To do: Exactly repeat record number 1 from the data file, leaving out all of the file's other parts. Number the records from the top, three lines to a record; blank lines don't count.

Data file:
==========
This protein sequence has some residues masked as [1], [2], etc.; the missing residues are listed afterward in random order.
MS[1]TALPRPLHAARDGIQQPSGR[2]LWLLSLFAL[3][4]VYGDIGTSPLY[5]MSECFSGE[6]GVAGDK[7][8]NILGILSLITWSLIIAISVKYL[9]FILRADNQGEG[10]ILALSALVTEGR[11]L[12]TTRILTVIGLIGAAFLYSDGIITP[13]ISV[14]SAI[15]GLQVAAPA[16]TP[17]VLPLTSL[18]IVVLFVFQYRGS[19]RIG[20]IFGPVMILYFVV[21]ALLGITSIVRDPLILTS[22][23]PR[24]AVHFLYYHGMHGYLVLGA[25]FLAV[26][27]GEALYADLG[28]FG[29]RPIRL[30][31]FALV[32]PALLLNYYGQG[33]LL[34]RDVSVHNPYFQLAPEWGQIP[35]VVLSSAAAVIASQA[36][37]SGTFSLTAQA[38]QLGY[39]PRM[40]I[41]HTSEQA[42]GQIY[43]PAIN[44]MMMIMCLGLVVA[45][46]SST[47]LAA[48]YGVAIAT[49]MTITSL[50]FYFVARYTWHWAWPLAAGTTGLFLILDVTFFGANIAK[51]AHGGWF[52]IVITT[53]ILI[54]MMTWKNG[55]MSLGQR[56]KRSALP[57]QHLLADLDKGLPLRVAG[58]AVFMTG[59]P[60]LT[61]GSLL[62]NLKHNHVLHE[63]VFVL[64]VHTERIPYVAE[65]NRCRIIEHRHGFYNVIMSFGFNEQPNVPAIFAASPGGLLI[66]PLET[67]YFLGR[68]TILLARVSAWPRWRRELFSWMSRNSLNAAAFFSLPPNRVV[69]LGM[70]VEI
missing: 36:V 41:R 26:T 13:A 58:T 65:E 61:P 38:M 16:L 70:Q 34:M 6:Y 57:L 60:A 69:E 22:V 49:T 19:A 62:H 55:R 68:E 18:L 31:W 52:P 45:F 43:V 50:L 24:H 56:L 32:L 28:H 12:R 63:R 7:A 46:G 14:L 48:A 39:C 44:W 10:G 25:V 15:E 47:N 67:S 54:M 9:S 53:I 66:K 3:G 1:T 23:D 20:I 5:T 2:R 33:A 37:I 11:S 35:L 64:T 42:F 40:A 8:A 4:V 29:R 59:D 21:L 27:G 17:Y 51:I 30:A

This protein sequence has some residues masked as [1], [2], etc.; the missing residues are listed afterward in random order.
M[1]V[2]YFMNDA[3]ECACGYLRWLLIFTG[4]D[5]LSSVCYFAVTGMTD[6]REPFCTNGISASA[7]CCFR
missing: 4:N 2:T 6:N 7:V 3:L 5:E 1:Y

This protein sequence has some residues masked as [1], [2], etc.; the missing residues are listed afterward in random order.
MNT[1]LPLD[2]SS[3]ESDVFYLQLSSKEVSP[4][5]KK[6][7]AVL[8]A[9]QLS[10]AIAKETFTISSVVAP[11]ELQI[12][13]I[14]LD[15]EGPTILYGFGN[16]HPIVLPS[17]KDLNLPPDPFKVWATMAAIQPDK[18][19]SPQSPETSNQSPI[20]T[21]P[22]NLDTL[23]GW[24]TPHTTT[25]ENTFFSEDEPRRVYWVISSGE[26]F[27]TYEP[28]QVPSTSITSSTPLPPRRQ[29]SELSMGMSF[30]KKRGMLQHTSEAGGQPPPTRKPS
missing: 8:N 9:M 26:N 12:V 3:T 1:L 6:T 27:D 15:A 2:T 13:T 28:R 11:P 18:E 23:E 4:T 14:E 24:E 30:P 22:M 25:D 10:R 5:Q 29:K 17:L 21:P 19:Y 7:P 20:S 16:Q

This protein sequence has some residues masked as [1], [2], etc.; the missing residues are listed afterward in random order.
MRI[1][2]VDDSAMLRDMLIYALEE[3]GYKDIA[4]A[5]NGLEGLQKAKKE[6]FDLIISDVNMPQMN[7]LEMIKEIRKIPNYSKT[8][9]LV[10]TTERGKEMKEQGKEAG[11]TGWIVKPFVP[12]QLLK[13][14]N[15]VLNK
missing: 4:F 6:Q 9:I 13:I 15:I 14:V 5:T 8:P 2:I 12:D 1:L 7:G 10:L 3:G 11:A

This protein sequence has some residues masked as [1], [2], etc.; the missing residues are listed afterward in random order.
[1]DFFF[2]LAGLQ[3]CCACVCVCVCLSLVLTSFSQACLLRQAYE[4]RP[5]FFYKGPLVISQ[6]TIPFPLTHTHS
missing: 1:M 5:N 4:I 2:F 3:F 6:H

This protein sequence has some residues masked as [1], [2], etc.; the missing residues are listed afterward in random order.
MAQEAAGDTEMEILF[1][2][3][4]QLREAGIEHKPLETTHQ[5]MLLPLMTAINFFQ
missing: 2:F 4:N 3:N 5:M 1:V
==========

This protein sequence has some residues masked as [1], [2], etc.; the missing residues are listed afterward in random order.
MS[1]TALPRPLHAARDGIQQPSGR[2]LWLLSLFAL[3][4]VYGDIGTSPLY[5]MSECFSGE[6]GVAGDK[7][8]NILGILSLITWSLIIAISVKYL[9]FILRADNQGEG[10]ILALSALVTEGR[11]L[12]TTRILTVIGLIGAAFLYSDGIITP[13]ISV[14]SAI[15]GLQVAAPA[16]TP[17]VLPLTSL[18]IVVLFVFQYRGS[19]RIG[20]IFGPVMILYFVV[21]ALLGITSIVRDPLILTS[22][23]PR[24]AVHFLYYHGMHGYLVLGA[25]FLAV[26][27]GEALYADLG[28]FG[29]RPIRL[30][31]FALV[32]PALLLNYYGQG[33]LL[34]RDVSVHNPYFQLAPEWGQIP[35]VVLSSAAAVIASQA[36][37]SGTFSLTAQA[38]QLGY[39]PRM[40]I[41]HTSEQA[42]GQIY[43]PAIN[44]MMMIMCLGLVVA[45][46]SST[47]LAA[48]YGVAIAT[49]MTITSL[50]FYFVARYTWHWAWPLAAGTTGLFLILDVTFFGANIAK[51]AHGGWF[52]IVITT[53]ILI[54]MMTWKNG[55]MSLGQR[56]KRSALP[57]QHLLADLDKGLPLRVAG[58]AVFMTG[59]P[60]LT[61]GSLL[62]NLKHNHVLHE[63]VFVL[64]VHTERIPYVAE[65]NRCRIIEHRHGFYNVIMSFGFNEQPNVPAIFAASPGGLLI[66]PLET[67]YFLGR[68]TILLARVSAWPRWRRELFSWMSRNSLNAAAFFSLPPNRVV[69]LGM[70]VEI
missing: 36:V 41:R 26:T 13:A 58:T 65:E 61:P 38:M 16:L 70:Q 34:M 6:Y 57:L 60:A 69:E 22:V 49:T 19:A 62:H 55:R 68:E 18:L 31:W 52:P 45:F 43:V 50:L 24:H 56:L 32:L 28:H 12:R 63:R 7:A 46:G 14:L 48:A 39:C 44:W 10:G 25:V 15:E 47:N 67:S 54:M 9:S 53:I 66:K 3:G 1:T 23:D 20:I 5:T 2:R 33:A 37:I 11:S 35:L 64:T 42:F 40:A 8:A 4:V 29:R 59:D 21:L 27:G 17:Y 51:I 30:A